The family law system in Ontario encourages litigants to settle their matter together instead of resorting to a judicial determination. The theory is that if the parties enter into an agreement about how to move forward as a separated couple they are more likely to be satisfied, and thereby adhere to, the terms of the settlement. Though formal separation agreements are not required to separate, they provide the peace of mind often required by parties to move on with the confidence of their financial and childcare position.» Read more about: Separation Agreements – What is Required? » Read more 4 mins read
Some research suggests that money is a primary factor in more than half the divorces in Canada. Therefore, it is important that you carefully consider how you and your spouse will handle your financial matters.
When it comes to marriage finances, there are different schools of thought on how accounts should be held. Some believe that husbands and wives should pool all their finances while others think they should maintain separate accounts. If you are contemplating how to handle finances in your marriage,» Read more about: Reasons to Keep Money Separate From Your Spouse » Read more 7 mins read
A marriage is a formal and legally recognized union of two people who are in an intimate relationship. This union establishes the rights and obligations between the individuals. On the other hand, a common-law relationship is one in which two people live together in a conjugal relationship for a period of time without formalizing the union.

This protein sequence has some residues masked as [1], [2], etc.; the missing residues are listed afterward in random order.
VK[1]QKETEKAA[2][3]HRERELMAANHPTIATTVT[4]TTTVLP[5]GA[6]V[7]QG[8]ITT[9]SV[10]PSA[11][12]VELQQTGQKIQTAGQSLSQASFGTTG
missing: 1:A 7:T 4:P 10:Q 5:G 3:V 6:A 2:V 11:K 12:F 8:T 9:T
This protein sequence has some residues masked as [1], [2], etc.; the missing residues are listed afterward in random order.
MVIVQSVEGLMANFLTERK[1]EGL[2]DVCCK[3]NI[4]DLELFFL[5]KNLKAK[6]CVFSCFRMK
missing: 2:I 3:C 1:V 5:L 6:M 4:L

In Canada, common-law relationships legally fall under provincial jurisdiction. That is why the definition of a common-law relationship differs from province to province.» Read more about: The difference between a marriage and a common-law union » Read more 7 mins read
Rights arising under a common law relationship differ significantly from those afforded to married spouses.
In a common law relationship, one becomes a spouse after three years of continuous cohabitation or upon becoming the natural or adopted parents of a child, in a relationship of some permanence. For married couples, one automatically becomes a spouse after marriage, regardless of the duration of the relationship. A married spouse could be entitled to spousal support after one year of marriage;» Read more about: Common Misconceptions: Principle Differences Between Common-law Relationships and Marriage » Read more 3 mins read